The reports about Andrew Brunson’s release are just another example of how little the media know about evangelical churches.
Three top ministers of the Spanish government joined Catholic Easter processions. The participation of public officers in certain religious events “damages the non-confessional status of Spain”, says FEREDE.
The Spanish Federation of Evangelical Entities (FEREDE) has published a statement criticising the participation of public authorities and representatives of the army and the state's security forces in some of the Catholic ceremonies celebrated during Easter.
The Federation that legally represents evangelicals in front of the State denounces that the presence in some Catholic processions of the ministers of Justice, Defense, Education and Interior, “not only damages the non-confessional status of Spain, but also violates the norms of democratic coexistence”.
FEREDE appeals to the prudence that should characterise the expression of public devotion of anyone who holds public office.
The Spanish Evangelical Alliance (AEE) also asks the authorities for caution when they participate in ceremonies related to one specific confession.
“If the ministers attend the central acts of the Catholic liturgical year, they should establish a program of similar assistance to all the central celebrations of the different religious communities”, the General Secretary of the AEE, Jaume Llenas, says.
It would be better that public authorities chose to attende cultural events organised by the faith groups, such as conferences, rather than worship services.
The FEREDE also reference to the participation of the military in Catholic acts, a long tradition in Spain.
“The relation between the Catholic church and the the Armed Forces - uniforms, hymns, symbols and flags, belong to and represent all Spaniards - is offensive because it discriminates millions of citizens who profess other religious beliefs, negatively affecting the coexistence and union of all Spaniards”, a document states.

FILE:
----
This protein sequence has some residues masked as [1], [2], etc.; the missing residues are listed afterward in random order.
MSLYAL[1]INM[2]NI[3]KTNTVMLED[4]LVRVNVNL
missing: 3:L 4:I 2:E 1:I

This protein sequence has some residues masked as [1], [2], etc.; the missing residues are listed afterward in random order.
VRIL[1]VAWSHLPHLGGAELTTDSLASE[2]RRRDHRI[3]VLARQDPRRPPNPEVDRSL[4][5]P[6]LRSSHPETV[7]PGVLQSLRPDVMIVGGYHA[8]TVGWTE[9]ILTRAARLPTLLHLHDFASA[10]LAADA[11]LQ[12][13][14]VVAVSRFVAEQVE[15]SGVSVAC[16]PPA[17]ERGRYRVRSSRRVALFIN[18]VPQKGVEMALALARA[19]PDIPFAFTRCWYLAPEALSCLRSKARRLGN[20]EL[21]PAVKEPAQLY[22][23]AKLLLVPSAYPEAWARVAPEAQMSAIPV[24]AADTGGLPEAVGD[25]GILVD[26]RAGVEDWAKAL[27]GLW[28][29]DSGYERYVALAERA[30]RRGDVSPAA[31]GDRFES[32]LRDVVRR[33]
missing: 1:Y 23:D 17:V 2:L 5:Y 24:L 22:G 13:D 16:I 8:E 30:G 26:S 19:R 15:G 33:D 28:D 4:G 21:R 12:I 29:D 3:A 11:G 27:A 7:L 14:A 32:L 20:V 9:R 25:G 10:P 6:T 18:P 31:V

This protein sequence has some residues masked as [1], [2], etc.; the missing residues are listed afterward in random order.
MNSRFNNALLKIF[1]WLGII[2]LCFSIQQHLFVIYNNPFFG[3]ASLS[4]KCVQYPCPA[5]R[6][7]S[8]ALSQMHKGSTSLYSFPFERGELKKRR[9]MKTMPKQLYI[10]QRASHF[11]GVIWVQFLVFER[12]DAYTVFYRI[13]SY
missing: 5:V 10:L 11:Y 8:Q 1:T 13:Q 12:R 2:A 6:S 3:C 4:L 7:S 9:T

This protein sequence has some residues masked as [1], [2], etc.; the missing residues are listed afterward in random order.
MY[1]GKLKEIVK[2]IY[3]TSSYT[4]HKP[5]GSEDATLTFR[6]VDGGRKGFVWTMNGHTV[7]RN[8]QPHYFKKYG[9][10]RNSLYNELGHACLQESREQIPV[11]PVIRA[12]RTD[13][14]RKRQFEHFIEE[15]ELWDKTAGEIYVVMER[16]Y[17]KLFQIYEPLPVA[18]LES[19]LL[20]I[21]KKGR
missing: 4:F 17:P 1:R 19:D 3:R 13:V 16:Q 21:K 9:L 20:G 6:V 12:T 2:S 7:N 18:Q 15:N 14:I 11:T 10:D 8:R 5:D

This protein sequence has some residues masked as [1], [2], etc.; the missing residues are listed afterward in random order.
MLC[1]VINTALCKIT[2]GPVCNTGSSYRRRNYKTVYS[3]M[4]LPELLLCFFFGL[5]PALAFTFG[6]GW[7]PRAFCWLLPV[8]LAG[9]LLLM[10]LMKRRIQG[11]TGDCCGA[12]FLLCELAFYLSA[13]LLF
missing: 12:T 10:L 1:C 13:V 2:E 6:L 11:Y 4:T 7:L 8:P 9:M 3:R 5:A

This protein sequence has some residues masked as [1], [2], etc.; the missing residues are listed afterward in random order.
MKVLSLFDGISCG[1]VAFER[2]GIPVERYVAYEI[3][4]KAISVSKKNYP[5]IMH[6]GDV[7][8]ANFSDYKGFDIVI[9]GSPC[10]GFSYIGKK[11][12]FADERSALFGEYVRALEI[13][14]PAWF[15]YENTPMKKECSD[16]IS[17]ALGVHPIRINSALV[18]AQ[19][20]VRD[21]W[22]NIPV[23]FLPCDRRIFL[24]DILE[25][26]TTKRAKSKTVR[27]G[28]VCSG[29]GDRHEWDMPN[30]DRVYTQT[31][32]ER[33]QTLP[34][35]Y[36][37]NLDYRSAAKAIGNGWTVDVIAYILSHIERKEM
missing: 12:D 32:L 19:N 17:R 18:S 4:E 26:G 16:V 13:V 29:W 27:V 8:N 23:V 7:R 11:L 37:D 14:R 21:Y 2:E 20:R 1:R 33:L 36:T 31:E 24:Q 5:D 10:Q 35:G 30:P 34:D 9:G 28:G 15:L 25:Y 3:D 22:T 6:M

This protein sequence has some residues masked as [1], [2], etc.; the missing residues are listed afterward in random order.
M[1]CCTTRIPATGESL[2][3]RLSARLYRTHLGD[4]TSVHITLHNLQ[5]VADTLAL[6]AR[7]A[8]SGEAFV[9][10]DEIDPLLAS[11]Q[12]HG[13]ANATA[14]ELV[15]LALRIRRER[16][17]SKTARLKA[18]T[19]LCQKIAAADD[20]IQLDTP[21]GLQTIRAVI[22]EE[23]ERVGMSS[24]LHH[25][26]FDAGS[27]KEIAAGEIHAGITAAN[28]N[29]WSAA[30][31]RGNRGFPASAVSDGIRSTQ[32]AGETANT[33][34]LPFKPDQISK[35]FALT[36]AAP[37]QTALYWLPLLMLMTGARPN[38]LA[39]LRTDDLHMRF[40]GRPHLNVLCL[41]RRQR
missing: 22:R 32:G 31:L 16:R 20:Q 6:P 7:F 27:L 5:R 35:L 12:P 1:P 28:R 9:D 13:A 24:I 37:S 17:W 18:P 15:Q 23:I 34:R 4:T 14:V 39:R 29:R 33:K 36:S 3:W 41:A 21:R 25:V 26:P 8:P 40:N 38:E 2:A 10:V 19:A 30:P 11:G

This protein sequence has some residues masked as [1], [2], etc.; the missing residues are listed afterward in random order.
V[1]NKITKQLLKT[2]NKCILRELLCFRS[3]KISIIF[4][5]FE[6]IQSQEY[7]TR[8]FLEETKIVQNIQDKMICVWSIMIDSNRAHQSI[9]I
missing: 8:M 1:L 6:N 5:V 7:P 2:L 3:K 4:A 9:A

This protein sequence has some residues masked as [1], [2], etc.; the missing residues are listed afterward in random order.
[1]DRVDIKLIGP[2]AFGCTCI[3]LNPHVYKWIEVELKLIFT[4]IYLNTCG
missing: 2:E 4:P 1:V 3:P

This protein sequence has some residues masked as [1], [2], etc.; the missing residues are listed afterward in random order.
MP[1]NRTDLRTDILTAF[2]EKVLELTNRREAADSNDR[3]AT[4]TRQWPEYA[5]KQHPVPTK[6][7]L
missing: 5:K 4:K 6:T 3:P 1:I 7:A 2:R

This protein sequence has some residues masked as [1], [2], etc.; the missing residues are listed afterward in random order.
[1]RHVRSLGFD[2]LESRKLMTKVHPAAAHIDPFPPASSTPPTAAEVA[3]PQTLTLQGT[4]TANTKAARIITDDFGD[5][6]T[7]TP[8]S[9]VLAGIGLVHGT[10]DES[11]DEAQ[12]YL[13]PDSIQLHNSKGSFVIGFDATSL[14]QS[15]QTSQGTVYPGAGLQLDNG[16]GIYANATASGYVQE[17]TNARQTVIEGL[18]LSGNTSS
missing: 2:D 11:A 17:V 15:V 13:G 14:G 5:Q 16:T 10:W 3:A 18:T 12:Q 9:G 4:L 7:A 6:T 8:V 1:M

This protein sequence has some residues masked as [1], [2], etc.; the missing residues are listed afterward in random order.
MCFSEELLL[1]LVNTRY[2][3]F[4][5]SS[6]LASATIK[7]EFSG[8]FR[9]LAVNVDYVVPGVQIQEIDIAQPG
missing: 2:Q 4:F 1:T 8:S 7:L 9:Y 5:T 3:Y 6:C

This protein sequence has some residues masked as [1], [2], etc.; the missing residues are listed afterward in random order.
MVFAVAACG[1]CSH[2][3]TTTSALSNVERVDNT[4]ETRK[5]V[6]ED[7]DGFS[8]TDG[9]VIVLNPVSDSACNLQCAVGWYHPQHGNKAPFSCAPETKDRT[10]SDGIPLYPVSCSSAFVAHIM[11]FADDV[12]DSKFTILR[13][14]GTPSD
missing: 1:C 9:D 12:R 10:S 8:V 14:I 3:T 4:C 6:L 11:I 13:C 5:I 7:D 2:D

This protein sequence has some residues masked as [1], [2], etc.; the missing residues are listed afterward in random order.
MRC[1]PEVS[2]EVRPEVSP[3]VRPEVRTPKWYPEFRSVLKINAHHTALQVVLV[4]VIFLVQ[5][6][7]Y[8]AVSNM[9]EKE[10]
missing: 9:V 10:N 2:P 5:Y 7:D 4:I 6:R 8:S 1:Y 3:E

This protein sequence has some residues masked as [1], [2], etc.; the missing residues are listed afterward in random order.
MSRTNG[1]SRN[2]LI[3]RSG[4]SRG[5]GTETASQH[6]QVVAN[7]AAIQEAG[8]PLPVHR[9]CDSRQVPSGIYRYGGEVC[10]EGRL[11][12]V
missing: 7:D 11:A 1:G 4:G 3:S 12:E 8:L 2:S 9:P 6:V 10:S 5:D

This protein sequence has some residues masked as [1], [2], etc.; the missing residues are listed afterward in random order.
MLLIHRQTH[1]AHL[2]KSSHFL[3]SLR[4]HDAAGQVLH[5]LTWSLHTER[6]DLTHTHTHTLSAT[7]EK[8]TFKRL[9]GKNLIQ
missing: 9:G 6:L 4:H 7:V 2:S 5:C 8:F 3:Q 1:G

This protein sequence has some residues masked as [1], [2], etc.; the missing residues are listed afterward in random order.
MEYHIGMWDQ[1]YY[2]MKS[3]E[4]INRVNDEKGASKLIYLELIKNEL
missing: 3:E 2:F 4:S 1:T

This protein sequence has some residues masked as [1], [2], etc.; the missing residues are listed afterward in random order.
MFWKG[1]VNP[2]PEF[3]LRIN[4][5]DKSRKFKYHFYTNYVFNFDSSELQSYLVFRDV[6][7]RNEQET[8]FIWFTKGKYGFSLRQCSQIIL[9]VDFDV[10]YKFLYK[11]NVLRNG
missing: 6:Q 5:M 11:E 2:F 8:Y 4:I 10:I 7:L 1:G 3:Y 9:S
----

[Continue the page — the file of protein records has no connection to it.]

The fact that such Catholic ceremonies are granted a military status means that attendance is mandatory.
In its statement, FEREDE warns about a “regrettable setback to confessional and identity positions typical of other times", referring to Francisco Franco’s dictatorship.
“With this type of gestures, repeated again and again, far from advancing in the Church-State separation, Spain seems to walk in the opposite direction”, it adds.
The federation insists to establish “a clear, precise protocol, that regulates the participation of public officers and representatives of State institutions in any religious act, and that is not open to particular interpretations”.
Meanwhile, the Evagelical Alliance links the closeness between public authorities and religious institutions to the historical hegemony of the Catholic culture in some European states, including Spain.
“In Spain there is still a lot of work to be done. Starting with our Constitution, which continues to mention the majoritarian religion, to the decisions of many authorities who continue to name virgins as perpetual Mayors”.
According to the AEE, these practices “affect the equality among citizens, and some receive priority attention over others. It seems that religious normalisation is still far away. We deal with two extremes, the remains of a confessional state, and an exclusive laicism”, Jaume Llenas points out.
“We ask the state to respect them in the same way, giving them a neutral, equal and non-privileged treatment, which is the greatest form of respect that a democratic state can offer to citizens of any religious denomination”, the Ferede says in this regard.
EVANGELICALS SHOULD ASK FOR A “NON-CONFESSIONAL STATE”
The AEE says evangelical communities in Spain should work towards a total independence of faith confessions. “When we want the same thing they [Catholic institutions] want, we forget that we have not been sent to parasitise the State, but to free it from the ties it has to various types of powers that restrict its independence”, Llenas says.
“We must work for a model of a non-confessional state, which does not finance the different confessions with public money”, the AEE Secretary General concludes.